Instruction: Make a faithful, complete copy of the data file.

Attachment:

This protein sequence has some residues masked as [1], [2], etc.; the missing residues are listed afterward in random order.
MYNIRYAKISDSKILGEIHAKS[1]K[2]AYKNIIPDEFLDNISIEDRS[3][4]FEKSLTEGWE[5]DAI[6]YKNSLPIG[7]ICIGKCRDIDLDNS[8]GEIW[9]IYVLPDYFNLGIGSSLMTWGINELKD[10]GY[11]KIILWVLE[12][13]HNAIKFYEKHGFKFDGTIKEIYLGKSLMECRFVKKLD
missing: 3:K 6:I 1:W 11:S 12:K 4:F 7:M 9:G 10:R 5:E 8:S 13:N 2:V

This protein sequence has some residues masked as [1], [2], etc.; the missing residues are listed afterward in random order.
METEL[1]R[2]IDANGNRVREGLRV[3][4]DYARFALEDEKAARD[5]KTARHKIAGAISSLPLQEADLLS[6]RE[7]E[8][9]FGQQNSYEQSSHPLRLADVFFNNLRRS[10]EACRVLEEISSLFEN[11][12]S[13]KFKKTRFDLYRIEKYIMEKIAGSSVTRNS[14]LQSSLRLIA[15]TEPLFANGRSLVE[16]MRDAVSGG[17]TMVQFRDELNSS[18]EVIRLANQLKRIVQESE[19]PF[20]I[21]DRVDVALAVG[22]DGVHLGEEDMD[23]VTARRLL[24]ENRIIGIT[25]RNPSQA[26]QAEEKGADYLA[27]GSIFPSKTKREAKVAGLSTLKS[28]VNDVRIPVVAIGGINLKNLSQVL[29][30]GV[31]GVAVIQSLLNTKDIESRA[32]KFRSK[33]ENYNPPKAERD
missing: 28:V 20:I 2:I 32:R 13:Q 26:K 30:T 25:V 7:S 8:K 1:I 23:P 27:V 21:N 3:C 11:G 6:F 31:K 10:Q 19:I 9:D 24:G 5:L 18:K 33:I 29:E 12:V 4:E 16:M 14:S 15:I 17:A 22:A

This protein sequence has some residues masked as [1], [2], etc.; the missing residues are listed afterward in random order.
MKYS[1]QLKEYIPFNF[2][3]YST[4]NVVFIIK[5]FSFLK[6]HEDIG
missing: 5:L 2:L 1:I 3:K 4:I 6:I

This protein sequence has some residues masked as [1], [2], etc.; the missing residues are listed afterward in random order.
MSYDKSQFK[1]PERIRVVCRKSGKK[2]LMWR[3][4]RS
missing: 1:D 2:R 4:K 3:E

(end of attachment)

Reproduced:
This protein sequence has some residues masked as [1], [2], etc.; the missing residues are listed afterward in random order.
MYNIRYAKISDSKILGEIHAKS[1]K[2]AYKNIIPDEFLDNISIEDRS[3][4]FEKSLTEGWE[5]DAI[6]YKNSLPIG[7]ICIGKCRDIDLDNS[8]GEIW[9]IYVLPDYFNLGIGSSLMTWGINELKD[10]GY[11]KIILWVLE[12][13]HNAIKFYEKHGFKFDGTIKEIYLGKSLMECRFVKKLD
missing: 3:K 6:I 1:W 11:S 12:K 4:F 7:M 9:G 10:R 5:E 8:S 13:N 2:V

This protein sequence has some residues masked as [1], [2], etc.; the missing residues are listed afterward in random order.
METEL[1]R[2]IDANGNRVREGLRV[3][4]DYARFALEDEKAARD[5]KTARHKIAGAISSLPLQEADLLS[6]RE[7]E[8][9]FGQQNSYEQSSHPLRLADVFFNNLRRS[10]EACRVLEEISSLFEN[11][12]S[13]KFKKTRFDLYRIEKYIMEKIAGSSVTRNS[14]LQSSLRLIA[15]TEPLFANGRSLVE[16]MRDAVSGG[17]TMVQFRDELNSS[18]EVIRLANQLKRIVQESE[19]PF[20]I[21]DRVDVALAVG[22]DGVHLGEEDMD[23]VTARRLL[24]ENRIIGIT[25]RNPSQA[26]QAEEKGADYLA[27]GSIFPSKTKREAKVAGLSTLKS[28]VNDVRIPVVAIGGINLKNLSQVL[29][30]GV[31]GVAVIQSLLNTKDIESRA[32]KFRSK[33]ENYNPPKAERD
missing: 28:V 20:I 2:I 32:R 13:Q 26:K 30:T 25:V 7:S 8:K 1:I 23:P 27:V 21:N 3:C 11:G 6:F 31:K 10:Q 19:I 9:D 24:G 5:L 18:K 33:I 29:E 12:V 4:E 16:M 14:S 15:I 17:A 22:A

This protein sequence has some residues masked as [1], [2], etc.; the missing residues are listed afterward in random order.
MKYS[1]QLKEYIPFNF[2][3]YST[4]NVVFIIK[5]FSFLK[6]HEDIG
missing: 5:L 2:L 1:I 3:K 4:I 6:I

This protein sequence has some residues masked as [1], [2], etc.; the missing residues are listed afterward in random order.
MSYDKSQFK[1]PERIRVVCRKSGKK[2]LMWR[3][4]RS
missing: 1:D 2:R 4:K 3:E